From the author of Conversations With Friends, Normal People is centered around two teenagers who pretend not to know each other at school. Connell is popular and well-adjusted, star of the football team, while Marianne is lonely, proud and intensely private. But when Connell comes to pick his mother up from her job at Marianne’s house, a strange and indelible connection grows between them.
... a compulsive, psychologically astute will-they-or-won't-they love story involving two of the most sympathetic people you're liable to meet between covers. Although hailed as a voice of millennials, Rooney offers plenty to appeal to readers across genders and generations ... Rooney's dialogue, like her descriptive prose, is slyly ironic, alternately evasive and direct, but always articulate. It cuts to the heart. She seems remarkably comfortable writing about sex — even uncomfortable sex — and she seamlessly integrates well-crafted texts, emails, and Facebook posts into her narratives like the digital native she is. Yet while Rooney may write about apparent aimlessness and all the distractions of our age, her novels are laser-focused and word-perfect. They build power by a steady accretion of often simple declarative sentences that track minuscule shifts in feelings ... Although frequently heartbreaking, Normal People isn't bleak. The brave determination of Rooney's characters to reach out and try to catch each other with no guarantee of success — and to open themselves to 'moments of joy despite everything' — is ultimately hopeful.
Sally Rooney’s sentences are droll, nimble and matter-of-fact. There’s nothing particularly special about them, except for the way she throws them. She’s like one of those elite magicians who can make a playing card pierce the rind of a watermelon ... In the new novel, there [are fewer throwaway lines] but perhaps something better. There is, in the pointed dialogue, a reminder of why we call it a punch line ... Rooney is almost comically talented at keeping the lovers in her novels frustrated and apart. When you are deep into Normal People, you may start to feel that she has gone to this particular well one too many times ... [Rooney is] an original writer who, you sense, is just getting started.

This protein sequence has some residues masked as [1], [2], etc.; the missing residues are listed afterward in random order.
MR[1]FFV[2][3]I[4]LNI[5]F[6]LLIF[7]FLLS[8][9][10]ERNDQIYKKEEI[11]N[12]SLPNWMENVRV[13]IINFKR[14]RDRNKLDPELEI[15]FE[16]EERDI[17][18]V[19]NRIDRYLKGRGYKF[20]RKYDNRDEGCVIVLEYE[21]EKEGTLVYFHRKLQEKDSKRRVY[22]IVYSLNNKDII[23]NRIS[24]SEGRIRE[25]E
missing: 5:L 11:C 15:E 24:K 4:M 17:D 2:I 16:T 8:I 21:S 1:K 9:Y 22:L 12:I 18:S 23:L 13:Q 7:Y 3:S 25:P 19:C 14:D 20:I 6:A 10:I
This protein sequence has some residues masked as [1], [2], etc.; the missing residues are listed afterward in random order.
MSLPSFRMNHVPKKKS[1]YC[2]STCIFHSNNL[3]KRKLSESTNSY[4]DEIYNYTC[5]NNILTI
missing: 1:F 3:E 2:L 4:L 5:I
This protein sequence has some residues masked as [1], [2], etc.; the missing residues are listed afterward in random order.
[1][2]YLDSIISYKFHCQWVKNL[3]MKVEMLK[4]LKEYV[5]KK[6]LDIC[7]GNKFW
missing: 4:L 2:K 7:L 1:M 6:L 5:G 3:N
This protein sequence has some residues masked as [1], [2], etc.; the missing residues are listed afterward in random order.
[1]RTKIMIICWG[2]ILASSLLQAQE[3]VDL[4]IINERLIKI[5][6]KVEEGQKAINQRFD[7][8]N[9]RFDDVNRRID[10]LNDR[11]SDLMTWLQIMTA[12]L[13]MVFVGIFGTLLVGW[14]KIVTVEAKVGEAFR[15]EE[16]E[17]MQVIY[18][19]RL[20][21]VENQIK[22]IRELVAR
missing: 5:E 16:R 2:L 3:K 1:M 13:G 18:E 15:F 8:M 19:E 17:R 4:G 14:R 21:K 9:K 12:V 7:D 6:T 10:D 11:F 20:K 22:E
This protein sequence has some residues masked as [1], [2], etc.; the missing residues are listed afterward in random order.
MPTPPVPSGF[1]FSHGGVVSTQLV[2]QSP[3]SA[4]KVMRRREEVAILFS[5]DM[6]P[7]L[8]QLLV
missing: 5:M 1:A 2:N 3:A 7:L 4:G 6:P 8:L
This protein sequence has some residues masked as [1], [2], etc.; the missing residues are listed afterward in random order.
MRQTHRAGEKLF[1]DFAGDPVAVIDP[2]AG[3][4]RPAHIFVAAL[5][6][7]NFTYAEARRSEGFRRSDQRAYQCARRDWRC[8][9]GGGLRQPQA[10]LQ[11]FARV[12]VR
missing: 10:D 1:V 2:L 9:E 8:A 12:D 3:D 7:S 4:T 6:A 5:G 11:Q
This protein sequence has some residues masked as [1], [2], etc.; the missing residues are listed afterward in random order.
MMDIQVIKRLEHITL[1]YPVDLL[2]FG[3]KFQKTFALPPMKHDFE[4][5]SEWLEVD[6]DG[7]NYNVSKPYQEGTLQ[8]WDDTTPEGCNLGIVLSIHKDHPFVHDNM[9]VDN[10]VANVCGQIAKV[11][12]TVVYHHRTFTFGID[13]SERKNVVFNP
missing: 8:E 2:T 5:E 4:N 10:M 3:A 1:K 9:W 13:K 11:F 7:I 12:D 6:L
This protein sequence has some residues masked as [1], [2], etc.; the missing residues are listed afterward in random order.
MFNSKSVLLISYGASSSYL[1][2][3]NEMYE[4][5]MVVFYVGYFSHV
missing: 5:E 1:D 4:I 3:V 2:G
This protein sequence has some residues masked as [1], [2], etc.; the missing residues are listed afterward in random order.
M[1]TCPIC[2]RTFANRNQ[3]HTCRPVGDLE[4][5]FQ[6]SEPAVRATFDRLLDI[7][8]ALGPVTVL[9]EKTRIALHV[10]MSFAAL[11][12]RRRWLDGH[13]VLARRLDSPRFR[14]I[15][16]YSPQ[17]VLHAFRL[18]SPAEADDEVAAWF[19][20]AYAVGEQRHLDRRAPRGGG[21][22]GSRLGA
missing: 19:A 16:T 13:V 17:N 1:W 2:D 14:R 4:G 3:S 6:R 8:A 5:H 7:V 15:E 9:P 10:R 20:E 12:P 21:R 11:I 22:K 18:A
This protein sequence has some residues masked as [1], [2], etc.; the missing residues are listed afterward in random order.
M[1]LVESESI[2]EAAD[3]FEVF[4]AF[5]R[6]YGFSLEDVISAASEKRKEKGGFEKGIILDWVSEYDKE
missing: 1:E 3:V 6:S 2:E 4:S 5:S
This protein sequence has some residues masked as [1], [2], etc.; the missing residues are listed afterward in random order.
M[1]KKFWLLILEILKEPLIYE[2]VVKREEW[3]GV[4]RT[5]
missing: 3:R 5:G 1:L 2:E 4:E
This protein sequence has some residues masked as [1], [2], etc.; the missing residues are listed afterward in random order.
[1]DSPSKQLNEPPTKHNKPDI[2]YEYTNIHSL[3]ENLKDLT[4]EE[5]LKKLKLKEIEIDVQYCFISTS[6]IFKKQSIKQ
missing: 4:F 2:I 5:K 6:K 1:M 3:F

... Normal People... is just as absorbing as the buzz would lead you to believe ... Rooney’s choice to anchor the plot so firmly to the rhythms of university life gives Normal People a sense of containment that feels incredibly safe in contrast with Conversations With Friends ... But Rooney’s main appeal lies in her apt observations on young love. Even as technological advances have made it easier to communicate, so much remains unspoken ... Using clear language, dialogue is rendered to express deadpan self-consciousness, revealing Marianne and Connell’s insecurities and evasions. Rooney’s ability to dive deep into the minute details of her characters’ emotional lives while maintaining the cool detached exterior of the Instagram age reflects our current preoccupation with appearance over vulnerability. Here, youth, love and cowardice are unavoidably intertwined, distilled into a novel that demands to be read compulsively, in one sitting.